by Gabriella Ekens,

The Kurosagi Corpse Delivery Service [Omnibus]

GN 1

The Kurosagi Corpse Delivery Service [Omnibus] GN 1
Kuro Kuratsu is terminally unemployable. As an average student at a Buddhist University, he has no marketable skills to speak of—besides his ability to commune with the dead. For as long as Kuratsu can remember, he's heard voices emanating from dead bodies. When this comes to light, a number of his fellow employment-challenged schoolmates – hacker Ao Sasaki, dowser Makoto Numata, embalmer Keiko Makino, and spirit channeler Yuji Yata – rope him into their macabre new business venture: a company that fulfills the last wishes of discarded corpses found around Tokyo. With Kuratsu's help, the Kurosagi Corpse Delivery Service solves the mysteries of the recently deceased for fun and dubious profit. It's hard to make a steady living when your clients are no longer in the mortal realm, but at least they're making bank on the karmic stock market.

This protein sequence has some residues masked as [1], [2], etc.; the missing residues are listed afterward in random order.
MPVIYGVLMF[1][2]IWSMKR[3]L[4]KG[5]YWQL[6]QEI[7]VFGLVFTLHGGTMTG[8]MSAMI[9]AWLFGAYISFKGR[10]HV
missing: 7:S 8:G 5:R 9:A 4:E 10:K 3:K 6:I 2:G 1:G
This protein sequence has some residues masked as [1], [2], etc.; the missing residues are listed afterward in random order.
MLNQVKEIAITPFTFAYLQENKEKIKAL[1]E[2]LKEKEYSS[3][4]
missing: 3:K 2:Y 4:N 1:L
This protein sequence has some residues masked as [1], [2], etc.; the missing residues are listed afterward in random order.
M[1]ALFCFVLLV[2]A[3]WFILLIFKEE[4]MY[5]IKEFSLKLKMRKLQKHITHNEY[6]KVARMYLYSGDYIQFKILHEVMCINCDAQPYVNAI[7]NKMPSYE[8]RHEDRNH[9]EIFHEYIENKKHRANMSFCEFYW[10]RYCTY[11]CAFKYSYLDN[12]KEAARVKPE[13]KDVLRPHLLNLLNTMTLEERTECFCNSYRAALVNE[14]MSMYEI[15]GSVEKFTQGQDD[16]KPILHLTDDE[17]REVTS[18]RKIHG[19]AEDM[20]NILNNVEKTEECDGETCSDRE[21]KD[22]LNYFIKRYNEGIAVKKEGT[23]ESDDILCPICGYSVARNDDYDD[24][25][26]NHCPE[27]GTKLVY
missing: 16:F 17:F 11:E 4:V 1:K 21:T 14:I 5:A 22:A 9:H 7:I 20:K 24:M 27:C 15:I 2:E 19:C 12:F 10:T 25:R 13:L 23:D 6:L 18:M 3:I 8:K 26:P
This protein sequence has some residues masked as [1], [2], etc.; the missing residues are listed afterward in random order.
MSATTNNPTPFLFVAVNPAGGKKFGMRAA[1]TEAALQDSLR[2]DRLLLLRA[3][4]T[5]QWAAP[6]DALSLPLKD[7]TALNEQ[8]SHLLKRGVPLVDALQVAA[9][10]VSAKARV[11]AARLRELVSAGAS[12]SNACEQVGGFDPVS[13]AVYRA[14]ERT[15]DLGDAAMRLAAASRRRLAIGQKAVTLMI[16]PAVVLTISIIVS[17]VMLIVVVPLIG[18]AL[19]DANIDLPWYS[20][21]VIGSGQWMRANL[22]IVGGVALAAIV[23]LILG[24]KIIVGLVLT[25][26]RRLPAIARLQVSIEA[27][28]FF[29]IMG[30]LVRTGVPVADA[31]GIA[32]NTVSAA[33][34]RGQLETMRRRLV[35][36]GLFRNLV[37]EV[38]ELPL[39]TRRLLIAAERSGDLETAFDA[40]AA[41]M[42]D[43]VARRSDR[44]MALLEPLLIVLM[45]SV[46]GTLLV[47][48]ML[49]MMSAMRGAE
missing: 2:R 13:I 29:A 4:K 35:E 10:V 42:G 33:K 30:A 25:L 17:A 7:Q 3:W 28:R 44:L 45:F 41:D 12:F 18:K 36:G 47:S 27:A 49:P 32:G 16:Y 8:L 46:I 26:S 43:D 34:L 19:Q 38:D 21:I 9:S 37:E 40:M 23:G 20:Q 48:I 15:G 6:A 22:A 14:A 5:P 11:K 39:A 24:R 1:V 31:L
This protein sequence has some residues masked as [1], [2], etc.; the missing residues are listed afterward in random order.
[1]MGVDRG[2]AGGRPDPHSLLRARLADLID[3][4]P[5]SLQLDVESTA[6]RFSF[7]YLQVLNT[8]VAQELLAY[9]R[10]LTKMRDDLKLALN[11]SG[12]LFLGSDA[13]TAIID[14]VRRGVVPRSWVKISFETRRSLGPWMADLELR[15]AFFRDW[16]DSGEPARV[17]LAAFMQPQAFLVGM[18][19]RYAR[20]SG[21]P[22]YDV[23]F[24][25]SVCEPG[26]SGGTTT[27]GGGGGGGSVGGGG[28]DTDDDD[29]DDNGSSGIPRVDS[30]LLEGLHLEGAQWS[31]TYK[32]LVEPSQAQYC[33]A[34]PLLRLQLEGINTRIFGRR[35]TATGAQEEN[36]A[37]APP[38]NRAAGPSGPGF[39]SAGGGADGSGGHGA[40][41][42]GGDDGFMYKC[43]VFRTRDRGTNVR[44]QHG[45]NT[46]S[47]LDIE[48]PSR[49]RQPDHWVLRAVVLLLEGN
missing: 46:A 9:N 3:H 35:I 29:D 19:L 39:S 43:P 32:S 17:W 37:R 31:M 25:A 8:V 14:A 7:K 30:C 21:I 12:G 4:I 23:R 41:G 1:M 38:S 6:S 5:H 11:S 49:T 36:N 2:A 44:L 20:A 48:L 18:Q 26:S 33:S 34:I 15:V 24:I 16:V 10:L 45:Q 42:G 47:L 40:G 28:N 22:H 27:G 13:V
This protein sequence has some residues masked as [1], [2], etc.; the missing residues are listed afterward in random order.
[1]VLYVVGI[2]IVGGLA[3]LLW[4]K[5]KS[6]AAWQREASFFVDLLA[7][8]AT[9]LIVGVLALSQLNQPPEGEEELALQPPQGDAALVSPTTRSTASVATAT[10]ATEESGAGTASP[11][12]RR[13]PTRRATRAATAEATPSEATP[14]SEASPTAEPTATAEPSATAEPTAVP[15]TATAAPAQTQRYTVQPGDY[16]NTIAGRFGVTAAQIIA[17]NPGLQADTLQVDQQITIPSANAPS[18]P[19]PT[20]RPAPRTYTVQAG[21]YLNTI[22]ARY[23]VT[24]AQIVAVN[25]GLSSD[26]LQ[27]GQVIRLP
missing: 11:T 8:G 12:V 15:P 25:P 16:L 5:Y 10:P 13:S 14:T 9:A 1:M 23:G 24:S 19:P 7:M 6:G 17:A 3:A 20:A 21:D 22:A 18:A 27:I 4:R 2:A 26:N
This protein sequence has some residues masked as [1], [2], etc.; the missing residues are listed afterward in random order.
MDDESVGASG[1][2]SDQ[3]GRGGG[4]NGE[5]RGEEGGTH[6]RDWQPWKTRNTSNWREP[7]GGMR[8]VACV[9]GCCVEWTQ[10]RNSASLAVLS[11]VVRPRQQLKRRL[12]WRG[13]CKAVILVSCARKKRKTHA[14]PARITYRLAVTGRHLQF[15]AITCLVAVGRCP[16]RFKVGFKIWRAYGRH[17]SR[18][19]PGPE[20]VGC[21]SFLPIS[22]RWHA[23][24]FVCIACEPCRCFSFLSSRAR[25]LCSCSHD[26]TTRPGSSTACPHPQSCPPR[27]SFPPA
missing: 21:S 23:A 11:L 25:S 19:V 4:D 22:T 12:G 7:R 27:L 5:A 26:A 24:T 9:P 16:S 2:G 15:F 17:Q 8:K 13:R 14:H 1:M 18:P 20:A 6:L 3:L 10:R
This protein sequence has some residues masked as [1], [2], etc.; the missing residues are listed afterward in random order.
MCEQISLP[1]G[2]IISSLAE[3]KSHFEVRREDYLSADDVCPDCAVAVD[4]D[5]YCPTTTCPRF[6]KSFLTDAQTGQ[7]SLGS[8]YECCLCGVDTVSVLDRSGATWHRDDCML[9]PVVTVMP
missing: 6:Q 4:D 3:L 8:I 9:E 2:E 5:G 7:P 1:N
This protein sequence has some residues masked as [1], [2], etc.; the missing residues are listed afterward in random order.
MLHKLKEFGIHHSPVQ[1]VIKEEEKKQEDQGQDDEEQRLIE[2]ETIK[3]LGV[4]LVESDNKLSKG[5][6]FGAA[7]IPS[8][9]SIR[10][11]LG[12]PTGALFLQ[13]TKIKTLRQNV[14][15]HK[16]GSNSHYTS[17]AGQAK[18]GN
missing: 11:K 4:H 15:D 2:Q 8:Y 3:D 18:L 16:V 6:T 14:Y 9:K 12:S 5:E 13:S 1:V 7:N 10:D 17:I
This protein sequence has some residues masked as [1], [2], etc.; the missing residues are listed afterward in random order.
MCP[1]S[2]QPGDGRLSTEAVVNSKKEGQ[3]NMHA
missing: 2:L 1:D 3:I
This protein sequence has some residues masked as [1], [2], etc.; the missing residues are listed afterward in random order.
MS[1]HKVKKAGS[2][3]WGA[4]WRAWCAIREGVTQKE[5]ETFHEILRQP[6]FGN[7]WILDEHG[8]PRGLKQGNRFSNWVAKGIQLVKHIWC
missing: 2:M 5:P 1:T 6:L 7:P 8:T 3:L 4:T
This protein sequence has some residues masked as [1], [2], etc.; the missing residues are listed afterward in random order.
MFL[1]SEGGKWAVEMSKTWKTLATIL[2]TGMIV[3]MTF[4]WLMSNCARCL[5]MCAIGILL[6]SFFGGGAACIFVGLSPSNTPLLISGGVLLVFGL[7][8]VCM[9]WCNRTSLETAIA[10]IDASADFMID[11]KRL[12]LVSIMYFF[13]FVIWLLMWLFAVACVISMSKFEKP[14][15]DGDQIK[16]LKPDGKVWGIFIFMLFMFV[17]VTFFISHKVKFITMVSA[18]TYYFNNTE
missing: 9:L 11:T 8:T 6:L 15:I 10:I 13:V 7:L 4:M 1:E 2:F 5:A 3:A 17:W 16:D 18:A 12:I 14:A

It takes something special for a procedural to stand out from the pack nowadays. When half of what comes out is some variation on “[blank] solves crimes,” you have to have something good to sell your variation on the formula. Published in English since 2006, Kurosagi Corpse Delivery Service has had a long life by these standards, and I can see why. Wonderfully illustrated, consistently entertaining, and rooted in a distinctly Japanese conception of death, this manga has both the hook and the quality to back it up. Dark Horse has been publishing this series for nearly a decade now (they're currently on 14 tankoban out of 20), but they've just recently begun re-releasing it in omnibus format. Had this only been the first volume, when the story was at its most episodic and cliché, I wouldn't have ended up liking Kurosagi Corpse Delivery service as much as I did. Fortunately, this book contains the first three volumes, totaling about 600 pages of content. The next two volumes hit a mine of fascinating material, like a company that lets you exact revenge on an executed murderer by dismembering their reanimated corpse, or a mutually consensual competitive murder-suicide club. The stories move forward at a brisk enough pace that even a singular dud won't ruin a volume. At the same time, every page still has something to mull over, be it a funny exchange, a thrilling reveal, or a lovingly rendered drawing of a nude corpse.